Gardening – Learn by Doing

The greatest teacher is by doing and this relates very well to gardening.  Yeah, I have all the basic how-to books, special super interesting articles by those who know, and many hours of training while in the classroom.  However, learning by doing seems to be the best way to actually learn how things are done in the garden.

I recall a little life story when my dad took me to Big Bear Lake in California to fish for trout.  Well, about an hour before we were to set sail, I found him in the cabin reading a book on how to fish in fresh water.  When I asked him how long it would take, he told me that he wasn’t about to begin fishing in new waters until he was up to speed on the abc’

person holding black scissors
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s of freshwater fishing.  My heart sunk because I wanted to simply wet a line.  About two hours later he was still immersed in his book, so my brother and I gathered up our gear and went to the shoreline to test the waters.  Shortly after arriving to our spot my dad came down to tell us that he was going to take the boat out and give it a test run before packing all the gear.  We said our yes sirs and simply kept on fishing.  Well, while watching my dad and uncle go back and forth on the lake attempting to correct an engine problem, we caught our limit of trout.  They never fished that day, but they did drink a lot of cold beer.  That night at the dinner table my brother and I told our fishing stories.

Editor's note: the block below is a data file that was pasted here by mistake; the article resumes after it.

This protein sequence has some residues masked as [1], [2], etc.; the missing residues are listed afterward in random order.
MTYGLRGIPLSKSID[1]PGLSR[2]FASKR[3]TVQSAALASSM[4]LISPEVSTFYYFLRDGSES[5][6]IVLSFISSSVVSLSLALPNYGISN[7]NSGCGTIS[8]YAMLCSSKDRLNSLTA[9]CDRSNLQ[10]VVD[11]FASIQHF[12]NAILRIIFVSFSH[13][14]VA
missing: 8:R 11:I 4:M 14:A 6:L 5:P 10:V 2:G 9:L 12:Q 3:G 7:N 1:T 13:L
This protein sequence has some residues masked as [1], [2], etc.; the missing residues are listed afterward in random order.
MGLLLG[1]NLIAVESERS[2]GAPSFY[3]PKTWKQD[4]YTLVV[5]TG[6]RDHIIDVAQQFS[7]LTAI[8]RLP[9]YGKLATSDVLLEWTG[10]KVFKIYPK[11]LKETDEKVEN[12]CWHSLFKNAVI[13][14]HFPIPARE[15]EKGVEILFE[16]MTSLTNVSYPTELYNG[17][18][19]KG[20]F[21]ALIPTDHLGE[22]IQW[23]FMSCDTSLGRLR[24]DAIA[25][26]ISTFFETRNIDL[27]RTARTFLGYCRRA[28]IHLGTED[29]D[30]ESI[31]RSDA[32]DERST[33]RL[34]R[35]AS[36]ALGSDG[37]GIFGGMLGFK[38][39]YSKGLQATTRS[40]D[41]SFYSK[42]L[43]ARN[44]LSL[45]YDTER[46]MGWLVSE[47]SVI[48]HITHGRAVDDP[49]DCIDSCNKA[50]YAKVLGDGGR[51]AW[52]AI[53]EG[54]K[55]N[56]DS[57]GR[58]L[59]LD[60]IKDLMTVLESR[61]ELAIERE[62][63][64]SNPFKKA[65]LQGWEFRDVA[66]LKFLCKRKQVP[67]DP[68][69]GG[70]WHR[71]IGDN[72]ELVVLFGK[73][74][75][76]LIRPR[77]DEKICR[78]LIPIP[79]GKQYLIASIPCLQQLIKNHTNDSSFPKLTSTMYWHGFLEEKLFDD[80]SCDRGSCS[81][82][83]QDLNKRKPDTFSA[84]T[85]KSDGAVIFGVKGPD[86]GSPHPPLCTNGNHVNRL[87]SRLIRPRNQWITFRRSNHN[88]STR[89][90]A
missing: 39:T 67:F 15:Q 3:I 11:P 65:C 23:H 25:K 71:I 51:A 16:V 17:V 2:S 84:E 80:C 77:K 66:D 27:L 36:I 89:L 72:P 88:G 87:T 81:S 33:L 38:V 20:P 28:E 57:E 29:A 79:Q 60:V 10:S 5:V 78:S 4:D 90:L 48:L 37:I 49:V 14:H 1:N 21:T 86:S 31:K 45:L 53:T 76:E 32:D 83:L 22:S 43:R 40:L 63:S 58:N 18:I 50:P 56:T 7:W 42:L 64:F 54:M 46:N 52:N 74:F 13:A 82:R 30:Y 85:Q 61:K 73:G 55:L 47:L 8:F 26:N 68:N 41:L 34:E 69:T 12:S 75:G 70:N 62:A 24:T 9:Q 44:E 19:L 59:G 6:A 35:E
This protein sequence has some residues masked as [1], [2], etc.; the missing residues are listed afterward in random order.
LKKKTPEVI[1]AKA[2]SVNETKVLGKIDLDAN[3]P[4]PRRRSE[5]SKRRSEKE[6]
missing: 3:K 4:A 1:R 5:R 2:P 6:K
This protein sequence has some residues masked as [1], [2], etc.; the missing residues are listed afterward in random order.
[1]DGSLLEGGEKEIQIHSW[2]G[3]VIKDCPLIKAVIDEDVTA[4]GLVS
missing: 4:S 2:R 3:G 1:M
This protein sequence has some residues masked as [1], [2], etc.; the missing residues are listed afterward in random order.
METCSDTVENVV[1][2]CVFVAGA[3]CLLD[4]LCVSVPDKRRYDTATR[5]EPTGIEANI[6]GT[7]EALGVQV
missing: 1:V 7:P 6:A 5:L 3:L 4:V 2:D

This season, I have had to re-learn or better yet, learn for the first time, how certain plants behave when planted too early and too late.  For instance, I planted a crop of bak-choi in very early spring only to learn that by doing so results in plants that bolt as the days lengthen.  Well, maybe this is something one could have learned in a book but, for me, it remains memorable through actual experience.

Another example pertains to pruning (removing suckers) tomatoes.  During the past many years, I have played around with aggressive pruning versus only pruning plants which demonstrate excessive vegetative growth.  However, the results have been mixed.  What I’ve learned from this experience is to let the plant tell you what it needs.  For instance, when a tomato plant is growing slow and does not develop a robust canopy, I will not prune it.  Rather, I allow the plant every opportunity to produce a crop.  However, if it grows vigorously and has numerous branches, I’ll prune it.  Yet, I never prune so much that the plant won’t have sufficient leaf area to sustain good fruit production while also providing sufficient shade to developing fruit. Shade helps to reduce sun scald on this tender fruit.

I believe what I’m trying to tell you is do some reading, and dream by way of colorful seed catalogues, but don’t forget to get dirty in the garden.  It’s an awesome journey!

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